Olympic men’s 200m bronze medallist Noah Lyles insists he is a “fighter” and says that being open about his mental health is not a sign he is ready to walk away from the track.
Lyles broke down on Wednesday after trailing Andre de Grasse and compatriot Kenneth Bednarek to finish third in an event he had been tipped to win.
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The American, who endured a difficult year having watched his brother, Josephus, fail to make the USA Olympic squad, revealed on Twitter last August that he was taking antidepressants.
Mental health has been a prominent topic at the Games and Lyles believes people are beginning to realise that athletes are not super-human as Simone Biles, Naomi Osaka and others share their own experiences.
“It definitely is a moment where a lot of people can look back and say, ‘oh, you know, these athletes actually have feelings’,” Lyles said.
“Because I’ve been very vocal of [the fact] I’m a human being, I’m not a superhero, I’m not a mutant. I have feelings, I have emotions.
“Just because I go out there and run fast doesn’t mean that I don’t come home and hurt and get tired, and want to go have fun and stuff like that.”

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He added: “I’m a fighter, that’s how I made it this far in fact. Just because I’m struggling doesn’t mean I’m going to quit.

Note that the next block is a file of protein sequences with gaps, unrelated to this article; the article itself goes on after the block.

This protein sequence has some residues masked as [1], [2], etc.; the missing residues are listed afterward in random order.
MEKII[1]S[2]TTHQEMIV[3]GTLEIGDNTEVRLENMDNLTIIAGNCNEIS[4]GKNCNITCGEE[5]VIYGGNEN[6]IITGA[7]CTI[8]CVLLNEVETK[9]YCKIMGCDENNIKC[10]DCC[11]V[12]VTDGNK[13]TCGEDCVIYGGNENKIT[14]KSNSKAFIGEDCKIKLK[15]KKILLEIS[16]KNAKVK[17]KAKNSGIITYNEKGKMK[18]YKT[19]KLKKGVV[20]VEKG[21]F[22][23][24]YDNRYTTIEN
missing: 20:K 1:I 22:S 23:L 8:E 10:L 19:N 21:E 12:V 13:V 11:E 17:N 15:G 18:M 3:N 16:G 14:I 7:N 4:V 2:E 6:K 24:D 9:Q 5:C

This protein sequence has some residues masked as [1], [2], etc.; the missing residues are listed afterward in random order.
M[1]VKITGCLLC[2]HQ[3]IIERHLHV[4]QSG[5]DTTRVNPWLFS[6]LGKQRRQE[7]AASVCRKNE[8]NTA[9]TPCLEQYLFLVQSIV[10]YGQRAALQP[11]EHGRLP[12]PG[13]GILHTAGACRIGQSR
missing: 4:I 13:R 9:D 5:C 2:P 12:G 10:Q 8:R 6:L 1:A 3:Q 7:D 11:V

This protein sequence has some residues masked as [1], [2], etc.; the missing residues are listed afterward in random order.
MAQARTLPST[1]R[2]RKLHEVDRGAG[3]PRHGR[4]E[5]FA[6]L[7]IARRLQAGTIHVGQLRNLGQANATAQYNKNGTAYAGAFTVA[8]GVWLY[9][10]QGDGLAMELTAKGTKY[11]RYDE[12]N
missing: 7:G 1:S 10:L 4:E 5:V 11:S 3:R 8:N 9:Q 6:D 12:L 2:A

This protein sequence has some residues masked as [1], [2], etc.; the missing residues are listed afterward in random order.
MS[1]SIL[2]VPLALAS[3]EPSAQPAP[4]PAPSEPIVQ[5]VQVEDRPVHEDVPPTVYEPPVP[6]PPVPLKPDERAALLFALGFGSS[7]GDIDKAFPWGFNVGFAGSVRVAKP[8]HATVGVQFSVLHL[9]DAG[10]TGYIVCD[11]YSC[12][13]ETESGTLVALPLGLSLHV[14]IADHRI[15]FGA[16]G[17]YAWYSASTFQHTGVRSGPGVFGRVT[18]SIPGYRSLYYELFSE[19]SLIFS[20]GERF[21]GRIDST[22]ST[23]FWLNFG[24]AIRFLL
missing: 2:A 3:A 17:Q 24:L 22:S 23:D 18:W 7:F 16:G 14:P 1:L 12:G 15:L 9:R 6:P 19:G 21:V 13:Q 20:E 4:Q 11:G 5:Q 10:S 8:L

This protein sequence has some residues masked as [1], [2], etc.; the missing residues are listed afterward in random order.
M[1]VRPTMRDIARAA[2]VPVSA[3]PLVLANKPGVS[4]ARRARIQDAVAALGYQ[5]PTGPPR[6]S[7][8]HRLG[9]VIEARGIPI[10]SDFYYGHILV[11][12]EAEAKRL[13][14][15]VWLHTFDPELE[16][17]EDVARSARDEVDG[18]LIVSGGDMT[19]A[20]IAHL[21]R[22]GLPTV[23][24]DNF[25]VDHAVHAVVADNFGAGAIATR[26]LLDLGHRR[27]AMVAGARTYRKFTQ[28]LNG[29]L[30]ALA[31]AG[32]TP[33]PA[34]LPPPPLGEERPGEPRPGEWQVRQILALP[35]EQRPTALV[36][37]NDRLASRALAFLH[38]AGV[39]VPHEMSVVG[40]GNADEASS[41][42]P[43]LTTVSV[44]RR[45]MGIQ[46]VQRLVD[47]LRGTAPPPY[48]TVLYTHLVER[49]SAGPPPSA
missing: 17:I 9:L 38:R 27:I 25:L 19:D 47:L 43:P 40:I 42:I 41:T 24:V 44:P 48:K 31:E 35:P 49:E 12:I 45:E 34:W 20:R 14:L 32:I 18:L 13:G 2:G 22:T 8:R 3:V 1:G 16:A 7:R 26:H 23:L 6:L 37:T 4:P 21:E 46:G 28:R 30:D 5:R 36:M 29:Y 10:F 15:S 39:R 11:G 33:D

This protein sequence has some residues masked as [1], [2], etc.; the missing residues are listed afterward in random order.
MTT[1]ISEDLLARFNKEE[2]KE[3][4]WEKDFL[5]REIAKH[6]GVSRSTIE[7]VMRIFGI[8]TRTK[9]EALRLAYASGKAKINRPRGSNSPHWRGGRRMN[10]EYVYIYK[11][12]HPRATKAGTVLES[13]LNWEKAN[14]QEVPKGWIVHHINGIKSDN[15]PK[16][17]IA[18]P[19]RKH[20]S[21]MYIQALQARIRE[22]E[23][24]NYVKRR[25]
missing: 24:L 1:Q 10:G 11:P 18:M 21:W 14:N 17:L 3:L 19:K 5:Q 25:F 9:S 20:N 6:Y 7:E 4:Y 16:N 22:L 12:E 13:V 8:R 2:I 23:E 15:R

“I’m very adamant that I don’t believe in really giving up. Failing or not succeeding it’s when you have completely stopped and given up and not given your all.”
Lyles was affected by the killing of George Floyd last year, and has since been an advocate for change in the USA.
In June, he raised a gloved fist ahead of the men’s 100m final at the USA Olympic track trials and says he wants to use his platform to move the conversation around race in his country forward.
“We as a black community are always fighting,” he said. “I mean, we’ve been fighting for years, hundreds of years and anything that I feel that can somewhat help push the conversation or push the agenda, is helping towards moving forward.
“Me coming up here and saying I’m representing my country and I’m proud to represent my country but at the same time I want changes for my country, I think that’s automatically a question of people being like, ‘well, what does he mean by that?’
“Well, now you need to go and do research and figure out like what I’ve been saying for the past year, and of course that will drive the conversation forward.”
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